Protests Mark a Change in Ethiopia’s Political Landscape


Is Ethiopia about to crack? The New York Times asks:

For the last decade, it has been one of Africa’s most stable nations, a solid Western ally with a fast-growing economy. But in recent months, antigovernment protests have convulsed the country, spreading into more and more areas. In the last week alone, thousands of people stormed into the streets, demanding fundamental political change.

The government’s response, according to human rights groups, was ruthless. Witnesses said that police officers shot and killed scores of unarmed demonstrators. Videos circulating from protests thought to be from late last year or earlier this year show security officers whipping young people with sticks as they are forced to perform handstands against a wall. The top United Nations human rights official is now calling for a thorough investigation.

“It was always difficult holding this country together, and moving forward, it will be even harder,” said Rashid Abdi, the Horn of Africa project director for the International Crisis Group, a research organization.

“If you suffocate people and they don’t have any other options but to protest, it breaks out,” said Seyoum Teshome, a university lecturer in central Ethiopia. “The whole youth is protesting. A generation is protesting.”

The regime’s authoritarian tendency escalated ahead of the most recent elections, notes one observer.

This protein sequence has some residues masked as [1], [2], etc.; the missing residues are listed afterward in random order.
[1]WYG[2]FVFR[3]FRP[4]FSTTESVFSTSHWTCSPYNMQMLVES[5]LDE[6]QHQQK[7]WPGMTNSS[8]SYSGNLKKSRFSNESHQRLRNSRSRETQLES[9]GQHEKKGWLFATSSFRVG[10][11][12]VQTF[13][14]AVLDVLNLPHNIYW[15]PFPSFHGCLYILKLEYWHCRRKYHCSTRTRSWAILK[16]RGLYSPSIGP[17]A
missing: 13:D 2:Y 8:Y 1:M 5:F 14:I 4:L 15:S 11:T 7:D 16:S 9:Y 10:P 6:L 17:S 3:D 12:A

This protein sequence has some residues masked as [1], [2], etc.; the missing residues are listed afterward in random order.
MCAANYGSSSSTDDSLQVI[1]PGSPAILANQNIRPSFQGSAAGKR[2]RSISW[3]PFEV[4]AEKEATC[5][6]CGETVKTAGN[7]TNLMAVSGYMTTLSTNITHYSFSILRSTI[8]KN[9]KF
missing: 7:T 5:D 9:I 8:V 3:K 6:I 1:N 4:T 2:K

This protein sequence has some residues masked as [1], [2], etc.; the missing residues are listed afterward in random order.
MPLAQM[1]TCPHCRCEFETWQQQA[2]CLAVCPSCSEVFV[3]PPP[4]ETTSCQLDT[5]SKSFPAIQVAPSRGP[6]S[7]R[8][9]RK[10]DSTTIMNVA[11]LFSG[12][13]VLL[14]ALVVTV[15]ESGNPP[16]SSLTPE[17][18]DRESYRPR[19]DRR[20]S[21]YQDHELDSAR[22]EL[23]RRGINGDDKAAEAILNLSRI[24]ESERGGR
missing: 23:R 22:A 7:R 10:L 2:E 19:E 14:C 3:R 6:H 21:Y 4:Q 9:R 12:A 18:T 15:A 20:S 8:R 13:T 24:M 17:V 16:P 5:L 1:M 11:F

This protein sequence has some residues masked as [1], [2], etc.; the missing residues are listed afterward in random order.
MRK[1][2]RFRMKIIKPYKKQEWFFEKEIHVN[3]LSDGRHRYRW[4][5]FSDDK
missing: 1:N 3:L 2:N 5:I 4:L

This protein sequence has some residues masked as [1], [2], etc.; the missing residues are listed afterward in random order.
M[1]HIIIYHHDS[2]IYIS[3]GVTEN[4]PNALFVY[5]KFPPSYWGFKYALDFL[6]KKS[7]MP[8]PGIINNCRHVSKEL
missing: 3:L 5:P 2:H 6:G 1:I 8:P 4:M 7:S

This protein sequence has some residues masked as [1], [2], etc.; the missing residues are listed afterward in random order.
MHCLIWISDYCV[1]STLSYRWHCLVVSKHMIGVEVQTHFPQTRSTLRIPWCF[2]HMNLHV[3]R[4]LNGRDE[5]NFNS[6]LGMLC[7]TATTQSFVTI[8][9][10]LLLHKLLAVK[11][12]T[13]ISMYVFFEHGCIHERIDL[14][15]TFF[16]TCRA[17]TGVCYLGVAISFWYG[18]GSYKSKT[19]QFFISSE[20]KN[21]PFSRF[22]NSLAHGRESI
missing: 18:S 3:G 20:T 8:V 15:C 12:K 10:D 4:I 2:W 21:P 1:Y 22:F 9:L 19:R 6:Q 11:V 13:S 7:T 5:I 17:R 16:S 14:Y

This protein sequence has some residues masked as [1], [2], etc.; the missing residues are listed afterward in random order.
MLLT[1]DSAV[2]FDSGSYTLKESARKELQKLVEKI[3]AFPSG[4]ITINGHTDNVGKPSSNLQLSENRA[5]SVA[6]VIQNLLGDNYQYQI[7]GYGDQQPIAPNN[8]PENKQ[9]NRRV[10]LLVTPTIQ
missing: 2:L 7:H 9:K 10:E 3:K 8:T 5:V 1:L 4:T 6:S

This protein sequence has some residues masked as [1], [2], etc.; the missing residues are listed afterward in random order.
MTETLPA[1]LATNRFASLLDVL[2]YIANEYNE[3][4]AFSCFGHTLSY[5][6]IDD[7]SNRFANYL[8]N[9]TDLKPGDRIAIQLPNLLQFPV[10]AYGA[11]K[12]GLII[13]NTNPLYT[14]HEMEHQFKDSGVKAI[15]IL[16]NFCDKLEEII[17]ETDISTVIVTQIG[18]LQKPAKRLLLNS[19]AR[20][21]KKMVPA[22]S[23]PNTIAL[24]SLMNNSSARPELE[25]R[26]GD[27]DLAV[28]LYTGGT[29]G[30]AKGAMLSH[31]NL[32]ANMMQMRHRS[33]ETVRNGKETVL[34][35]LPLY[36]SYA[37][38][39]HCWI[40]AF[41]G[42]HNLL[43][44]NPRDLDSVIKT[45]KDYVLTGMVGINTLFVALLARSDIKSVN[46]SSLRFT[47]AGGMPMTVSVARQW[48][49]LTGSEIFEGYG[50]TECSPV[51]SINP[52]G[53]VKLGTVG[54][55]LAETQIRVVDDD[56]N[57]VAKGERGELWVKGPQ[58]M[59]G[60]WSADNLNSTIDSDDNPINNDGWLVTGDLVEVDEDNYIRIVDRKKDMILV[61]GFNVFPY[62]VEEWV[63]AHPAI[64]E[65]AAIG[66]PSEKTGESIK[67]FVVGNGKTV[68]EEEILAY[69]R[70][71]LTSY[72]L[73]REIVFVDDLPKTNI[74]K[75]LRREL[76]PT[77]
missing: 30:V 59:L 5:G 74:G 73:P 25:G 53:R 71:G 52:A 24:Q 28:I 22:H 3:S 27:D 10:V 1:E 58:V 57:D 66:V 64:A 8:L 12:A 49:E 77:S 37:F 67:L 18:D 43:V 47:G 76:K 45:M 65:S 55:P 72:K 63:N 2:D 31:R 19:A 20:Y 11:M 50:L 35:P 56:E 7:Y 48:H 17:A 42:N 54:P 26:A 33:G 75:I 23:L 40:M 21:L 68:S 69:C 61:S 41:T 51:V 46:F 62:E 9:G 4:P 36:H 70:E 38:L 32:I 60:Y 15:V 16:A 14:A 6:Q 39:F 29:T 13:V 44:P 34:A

“Sooner or later, the regime will be overthrown and replaced with a genuine egalitarian democratic system,” says Asafa Jalata, Professor of Sociology and Global and Africana Studies, University of Tennessee. “This is because of the size of the Oromo population, abundant economic resource, oppression and repression by the Tigrayan-led government, the blossoming of Oromo political consciousness and willingness to pay the necessary sacrifices.”

Several factors explain why bitter feelings, after years of simmering beneath the surface, are exploding now, The Times adds:

  • The first is seemingly innocuous: smartphones. Only in the last couple of years have large numbers of Ethiopians been able to communicate using social media as cheaper smartphones became common and internet service improves. Even when the government shuts down access to Facebook and Twitter, as it frequently does, especially during protests, many people are still able to communicate via internet proxies that mask where they are. Several young Ethiopians said this was how they gathered for protests.
  • Second, there is more solidarity between Oromos and Amharas, Ethiopia’s two largest ethnic groups. Oromos and Amharas are not natural allies. For eons, Amharas from Ethiopia’s predominantly Christian highlands flourished in politics and business, exploiting the Oromos, many of whom are Muslim and live in lowland areas. But that is changing as well…..The biggest protests have been in Amhara and Oromo areas. Many Amharas and Oromos feel Ethiopia is unfairly dominated by members of the Tigrayan ethnic group, which makes up about 6 percent of the population and dominates the military, the intelligence services, commerce and politics.
  • The third reason behind the unrest is the loss of Meles Zenawi. Mr. Meles, a former rebel leader, was Ethiopia’s prime minister for 17 years, until his death from an undisclosed illness in 2012. He was considered a tactical genius, a man who could see around corners. Analysts say he was especially adept at detecting early signals of discontent and using emissaries to massage and defang opponents.

“The current regime lacks that ground savvy,” said Mr. Abdi, the conflict analyst. RTWT

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